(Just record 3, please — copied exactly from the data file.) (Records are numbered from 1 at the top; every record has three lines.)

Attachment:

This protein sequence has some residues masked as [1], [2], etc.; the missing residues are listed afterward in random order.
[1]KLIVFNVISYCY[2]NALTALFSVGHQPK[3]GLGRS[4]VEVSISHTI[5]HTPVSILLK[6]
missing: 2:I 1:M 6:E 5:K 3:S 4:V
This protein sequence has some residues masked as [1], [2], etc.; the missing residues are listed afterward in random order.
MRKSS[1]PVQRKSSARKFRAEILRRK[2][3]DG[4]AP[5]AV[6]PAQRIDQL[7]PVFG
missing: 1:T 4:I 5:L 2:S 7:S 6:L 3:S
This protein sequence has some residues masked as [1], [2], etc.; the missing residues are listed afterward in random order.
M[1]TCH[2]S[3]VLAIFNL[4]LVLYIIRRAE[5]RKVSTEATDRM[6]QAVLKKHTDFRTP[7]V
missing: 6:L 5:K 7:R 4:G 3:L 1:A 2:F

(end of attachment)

This protein sequence has some residues masked as [1], [2], etc.; the missing residues are listed afterward in random order.
M[1]TCH[2]S[3]VLAIFNL[4]LVLYIIRRAE[5]RKVSTEATDRM[6]QAVLKKHTDFRTP[7]V
missing: 6:L 5:K 7:R 4:G 3:L 1:A 2:F